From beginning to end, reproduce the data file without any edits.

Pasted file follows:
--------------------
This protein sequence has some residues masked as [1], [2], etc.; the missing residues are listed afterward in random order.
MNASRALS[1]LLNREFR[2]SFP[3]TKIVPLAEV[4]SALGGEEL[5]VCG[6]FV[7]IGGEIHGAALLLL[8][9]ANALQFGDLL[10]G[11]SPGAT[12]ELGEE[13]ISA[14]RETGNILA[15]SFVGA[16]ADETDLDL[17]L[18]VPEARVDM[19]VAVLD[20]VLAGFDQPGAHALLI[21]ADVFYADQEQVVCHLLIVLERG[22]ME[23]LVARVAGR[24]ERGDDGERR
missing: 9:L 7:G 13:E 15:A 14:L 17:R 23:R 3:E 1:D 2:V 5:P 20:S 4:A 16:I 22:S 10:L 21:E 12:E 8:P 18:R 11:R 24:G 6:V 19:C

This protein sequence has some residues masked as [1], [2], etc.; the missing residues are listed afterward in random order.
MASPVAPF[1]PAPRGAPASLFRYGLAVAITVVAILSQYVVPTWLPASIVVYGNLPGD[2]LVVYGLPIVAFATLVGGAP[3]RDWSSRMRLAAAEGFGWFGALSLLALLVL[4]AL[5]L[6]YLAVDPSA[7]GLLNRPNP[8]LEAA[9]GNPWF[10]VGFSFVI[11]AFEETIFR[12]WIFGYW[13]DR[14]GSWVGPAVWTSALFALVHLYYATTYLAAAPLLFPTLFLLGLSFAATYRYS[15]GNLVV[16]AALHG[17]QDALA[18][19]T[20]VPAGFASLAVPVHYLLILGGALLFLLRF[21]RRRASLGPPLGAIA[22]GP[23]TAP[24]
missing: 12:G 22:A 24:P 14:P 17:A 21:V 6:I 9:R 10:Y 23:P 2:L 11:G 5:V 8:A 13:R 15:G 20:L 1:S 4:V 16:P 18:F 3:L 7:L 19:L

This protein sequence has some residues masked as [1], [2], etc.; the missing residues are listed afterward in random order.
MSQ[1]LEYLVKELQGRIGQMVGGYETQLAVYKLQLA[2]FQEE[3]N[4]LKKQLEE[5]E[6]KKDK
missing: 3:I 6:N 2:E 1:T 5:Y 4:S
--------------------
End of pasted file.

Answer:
This protein sequence has some residues masked as [1], [2], etc.; the missing residues are listed afterward in random order.
MNASRALS[1]LLNREFR[2]SFP[3]TKIVPLAEV[4]SALGGEEL[5]VCG[6]FV[7]IGGEIHGAALLLL[8][9]ANALQFGDLL[10]G[11]SPGAT[12]ELGEE[13]ISA[14]RETGNILA[15]SFVGA[16]ADETDLDL[17]L[18]VPEARVDM[19]VAVLD[20]VLAGFDQPGAHALLI[21]ADVFYADQEQVVCHLLIVLERG[22]ME[23]LVARVAGR[24]ERGDDGERR
missing: 9:L 7:G 13:E 15:A 14:L 17:R 23:R 3:E 1:D 2:V 5:P 20:S 4:A 16:I 22:S 10:L 21:E 12:E 8:P 18:R 11:R 24:G 6:V 19:C

This protein sequence has some residues masked as [1], [2], etc.; the missing residues are listed afterward in random order.
MASPVAPF[1]PAPRGAPASLFRYGLAVAITVVAILSQYVVPTWLPASIVVYGNLPGD[2]LVVYGLPIVAFATLVGGAP[3]RDWSSRMRLAAAEGFGWFGALSLLALLVL[4]AL[5]L[6]YLAVDPSA[7]GLLNRPNP[8]LEAA[9]GNPWF[10]VGFSFVI[11]AFEETIFR[12]WIFGYW[13]DR[14]GSWVGPAVWTSALFALVHLYYATTYLAAAPLLFPTLFLLGLSFAATYRYS[15]GNLVV[16]AALHG[17]QDALA[18][19]T[20]VPAGFASLAVPVHYLLILGGALLFLLRF[21]RRRASLGPPLGAIA[22]GP[23]TAP[24]
missing: 12:G 22:A 24:P 14:P 17:A 21:V 6:I 9:R 10:Y 23:P 2:L 11:G 5:V 8:A 13:R 15:G 20:L 1:S 4:V 16:P 18:F 3:L 7:L 19:L

This protein sequence has some residues masked as [1], [2], etc.; the missing residues are listed afterward in random order.
MSQ[1]LEYLVKELQGRIGQMVGGYETQLAVYKLQLA[2]FQEE[3]N[4]LKKQLEE[5]E[6]KKDK
missing: 3:I 6:N 2:E 1:T 5:Y 4:S